March Madness: Snowy Owl Relocation Program Hits Triple Digits Earlier This Month As 100th Raptor, “Century,” Is Released
LINCOLN, MA—When Mass Audubon’s Norman Smith released a snowy owl earlier this month, it was literally one for the record books.
The large, white raptor, named “Century” for its milestone status, was the 100th of its species trapped at Logan International Airport in Boston since late last fall, when the 2013-2014 snowy owl irruption began. The previous greatest number captured was only about half that total; in fact, during the 2012-13 season, a mere eight “snowies” were trapped at Logan, each later released on South Shore or North Shore beaches.
“Century” was released Saturday, March 15, at the Parker River National Wildlife Refuge on Plum Island in Newburyport, before a rapt crowd of birders and other well-wishers. Also on hand were officials from the Refuge and from Massport, which oversees Logan.
Although the release of “Century” represented a landmark moment, Smith noted that 36 additional owls had been captured in other Massachusetts locations this season—a year when thousands have descended from their Arctic breeding grounds to as far south as Florida and the Caribbean.
“To see a snowy owl, a rare visitor from the far north, is a captivating experience for people, one that will be remembered for a lifetime,” said Smith, who manages Mass Audubon’s Snowy Owl Project and is director of the conservation organization’s Blue Hills Trailside Museum in Milton.
Smith noted that those who would like to track “Century” along the coast and on its journey back to the Arctic can visit the website of Project SNOWstorm, which monitors snowy owls and their movements.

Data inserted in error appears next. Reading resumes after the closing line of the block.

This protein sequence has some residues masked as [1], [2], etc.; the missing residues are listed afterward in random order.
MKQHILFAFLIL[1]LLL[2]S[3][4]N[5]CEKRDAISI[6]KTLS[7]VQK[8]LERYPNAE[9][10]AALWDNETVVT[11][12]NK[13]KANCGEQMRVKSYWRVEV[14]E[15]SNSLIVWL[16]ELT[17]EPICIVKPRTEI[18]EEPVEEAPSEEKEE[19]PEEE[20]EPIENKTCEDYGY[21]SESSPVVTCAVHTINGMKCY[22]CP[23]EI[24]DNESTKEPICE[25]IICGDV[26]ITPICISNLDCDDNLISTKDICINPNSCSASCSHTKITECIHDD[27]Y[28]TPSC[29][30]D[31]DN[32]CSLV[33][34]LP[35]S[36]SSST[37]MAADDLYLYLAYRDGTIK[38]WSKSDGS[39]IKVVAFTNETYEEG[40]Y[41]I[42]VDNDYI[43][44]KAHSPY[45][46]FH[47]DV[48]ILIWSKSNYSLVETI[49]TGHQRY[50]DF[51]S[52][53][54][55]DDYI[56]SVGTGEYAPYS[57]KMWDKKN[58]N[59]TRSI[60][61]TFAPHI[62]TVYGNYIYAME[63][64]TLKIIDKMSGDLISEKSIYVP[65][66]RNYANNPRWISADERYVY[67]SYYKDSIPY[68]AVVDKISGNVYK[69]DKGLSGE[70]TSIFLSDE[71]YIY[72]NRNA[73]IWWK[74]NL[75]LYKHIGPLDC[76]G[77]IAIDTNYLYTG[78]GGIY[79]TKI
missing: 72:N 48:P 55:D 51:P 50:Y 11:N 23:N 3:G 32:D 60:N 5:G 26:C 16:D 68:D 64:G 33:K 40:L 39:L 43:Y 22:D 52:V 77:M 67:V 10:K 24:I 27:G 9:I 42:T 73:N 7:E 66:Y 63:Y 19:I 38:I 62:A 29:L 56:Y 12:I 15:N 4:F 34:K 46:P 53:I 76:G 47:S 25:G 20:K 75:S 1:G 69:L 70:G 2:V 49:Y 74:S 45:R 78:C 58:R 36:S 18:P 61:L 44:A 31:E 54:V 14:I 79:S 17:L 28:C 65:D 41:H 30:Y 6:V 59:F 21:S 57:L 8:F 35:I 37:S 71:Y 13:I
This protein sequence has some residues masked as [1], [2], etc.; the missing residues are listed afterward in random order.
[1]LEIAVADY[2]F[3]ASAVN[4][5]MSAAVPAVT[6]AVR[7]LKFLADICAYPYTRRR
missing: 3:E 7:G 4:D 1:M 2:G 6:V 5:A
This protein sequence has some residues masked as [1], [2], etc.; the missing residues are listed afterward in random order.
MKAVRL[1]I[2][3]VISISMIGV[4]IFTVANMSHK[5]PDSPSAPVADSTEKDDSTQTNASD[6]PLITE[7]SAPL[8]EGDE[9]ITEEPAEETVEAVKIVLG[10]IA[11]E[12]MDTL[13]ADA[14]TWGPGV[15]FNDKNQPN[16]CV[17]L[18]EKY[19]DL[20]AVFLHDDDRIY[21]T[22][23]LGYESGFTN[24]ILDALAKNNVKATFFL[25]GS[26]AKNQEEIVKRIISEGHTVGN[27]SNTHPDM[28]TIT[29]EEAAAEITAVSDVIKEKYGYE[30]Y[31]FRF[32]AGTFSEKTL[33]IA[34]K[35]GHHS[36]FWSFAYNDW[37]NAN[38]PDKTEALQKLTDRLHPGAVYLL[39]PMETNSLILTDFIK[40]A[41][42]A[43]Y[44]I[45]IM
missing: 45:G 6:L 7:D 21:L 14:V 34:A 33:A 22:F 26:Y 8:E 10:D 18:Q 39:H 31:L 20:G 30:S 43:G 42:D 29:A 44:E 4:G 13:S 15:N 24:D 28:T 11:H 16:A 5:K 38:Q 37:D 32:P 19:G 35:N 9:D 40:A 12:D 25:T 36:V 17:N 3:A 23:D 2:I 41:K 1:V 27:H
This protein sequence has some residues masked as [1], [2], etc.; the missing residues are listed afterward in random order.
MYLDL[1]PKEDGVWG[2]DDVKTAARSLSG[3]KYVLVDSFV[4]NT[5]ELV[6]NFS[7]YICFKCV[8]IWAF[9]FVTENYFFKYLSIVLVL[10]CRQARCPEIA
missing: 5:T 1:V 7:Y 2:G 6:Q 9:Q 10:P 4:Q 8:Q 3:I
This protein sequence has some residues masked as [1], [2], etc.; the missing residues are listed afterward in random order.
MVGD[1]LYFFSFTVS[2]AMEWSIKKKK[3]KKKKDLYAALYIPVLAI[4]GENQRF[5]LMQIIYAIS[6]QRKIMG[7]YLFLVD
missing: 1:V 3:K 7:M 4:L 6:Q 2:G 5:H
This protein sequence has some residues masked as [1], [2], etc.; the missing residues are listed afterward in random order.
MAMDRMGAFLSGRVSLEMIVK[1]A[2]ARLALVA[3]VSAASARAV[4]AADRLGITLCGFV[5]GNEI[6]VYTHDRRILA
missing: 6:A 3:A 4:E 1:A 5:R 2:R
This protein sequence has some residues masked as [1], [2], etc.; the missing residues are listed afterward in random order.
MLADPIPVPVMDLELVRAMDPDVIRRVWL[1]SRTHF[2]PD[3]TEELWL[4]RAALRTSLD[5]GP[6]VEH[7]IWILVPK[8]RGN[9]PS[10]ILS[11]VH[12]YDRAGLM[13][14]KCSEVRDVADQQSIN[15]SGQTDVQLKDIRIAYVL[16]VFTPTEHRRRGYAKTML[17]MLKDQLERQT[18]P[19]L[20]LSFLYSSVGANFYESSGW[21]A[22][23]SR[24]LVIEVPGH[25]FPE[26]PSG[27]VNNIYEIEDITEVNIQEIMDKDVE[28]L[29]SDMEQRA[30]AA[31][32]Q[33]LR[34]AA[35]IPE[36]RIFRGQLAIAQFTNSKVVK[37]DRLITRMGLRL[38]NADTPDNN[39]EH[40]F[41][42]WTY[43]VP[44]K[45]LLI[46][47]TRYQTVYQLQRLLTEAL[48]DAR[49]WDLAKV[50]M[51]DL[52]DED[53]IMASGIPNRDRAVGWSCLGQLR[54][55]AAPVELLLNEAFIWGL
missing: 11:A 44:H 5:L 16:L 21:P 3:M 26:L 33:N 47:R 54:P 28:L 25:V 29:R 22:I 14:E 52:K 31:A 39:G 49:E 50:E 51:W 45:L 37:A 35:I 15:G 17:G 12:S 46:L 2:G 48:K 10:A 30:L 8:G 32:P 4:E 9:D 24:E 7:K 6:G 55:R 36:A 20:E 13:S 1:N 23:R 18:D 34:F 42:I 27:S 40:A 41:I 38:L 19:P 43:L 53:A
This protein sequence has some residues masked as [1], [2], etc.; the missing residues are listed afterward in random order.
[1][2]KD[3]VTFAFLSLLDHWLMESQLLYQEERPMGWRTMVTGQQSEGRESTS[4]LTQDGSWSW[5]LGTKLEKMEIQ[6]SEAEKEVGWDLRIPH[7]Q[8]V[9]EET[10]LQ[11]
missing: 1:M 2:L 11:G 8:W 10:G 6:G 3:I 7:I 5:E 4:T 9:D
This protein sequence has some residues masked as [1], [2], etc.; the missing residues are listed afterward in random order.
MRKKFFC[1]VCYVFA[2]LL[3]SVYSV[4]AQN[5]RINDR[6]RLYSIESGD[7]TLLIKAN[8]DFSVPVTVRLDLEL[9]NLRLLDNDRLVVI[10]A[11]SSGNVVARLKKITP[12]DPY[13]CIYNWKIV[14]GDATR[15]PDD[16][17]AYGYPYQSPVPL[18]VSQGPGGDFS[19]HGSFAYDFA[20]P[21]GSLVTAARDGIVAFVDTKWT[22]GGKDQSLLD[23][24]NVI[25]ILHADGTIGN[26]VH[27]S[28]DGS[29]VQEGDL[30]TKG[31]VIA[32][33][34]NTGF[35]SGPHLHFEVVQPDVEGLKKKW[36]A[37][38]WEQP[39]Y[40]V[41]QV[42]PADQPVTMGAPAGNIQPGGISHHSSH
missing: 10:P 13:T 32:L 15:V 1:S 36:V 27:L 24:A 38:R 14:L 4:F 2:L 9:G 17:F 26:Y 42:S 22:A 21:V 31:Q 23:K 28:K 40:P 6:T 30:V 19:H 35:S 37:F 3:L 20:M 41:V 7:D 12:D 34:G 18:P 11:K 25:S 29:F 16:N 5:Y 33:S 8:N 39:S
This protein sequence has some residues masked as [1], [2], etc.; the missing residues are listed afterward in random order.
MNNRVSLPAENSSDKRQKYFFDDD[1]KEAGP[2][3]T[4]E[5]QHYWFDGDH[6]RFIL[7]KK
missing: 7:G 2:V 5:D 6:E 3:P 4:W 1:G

“This winter has given birders and nonbirders alike one of the best opportunities ever to see one or more of these magnificent creatures,” he added. “And the season is not over yet. Who knows what the final number will be!”
Mass Audubon is the largest nature-based conservation organization in New England. Founded in 1896 by two women who fought for the protection of birds, Mass Audubon carries on their legacy by focusing on the greatest challenges facing the environment today: the loss of biodiversity, inequitable access to nature, and climate change. With the help of our 140,000 members and supporters, we protect wildlife, conserve and restore resilient land, advocate for impactful environmental policies, offer nationally recognized education programs for adults and children, and provide endless opportunities to experience the outdoors at our wildlife sanctuaries. Explore, find inspiration, and take action at www.massaudubon.org.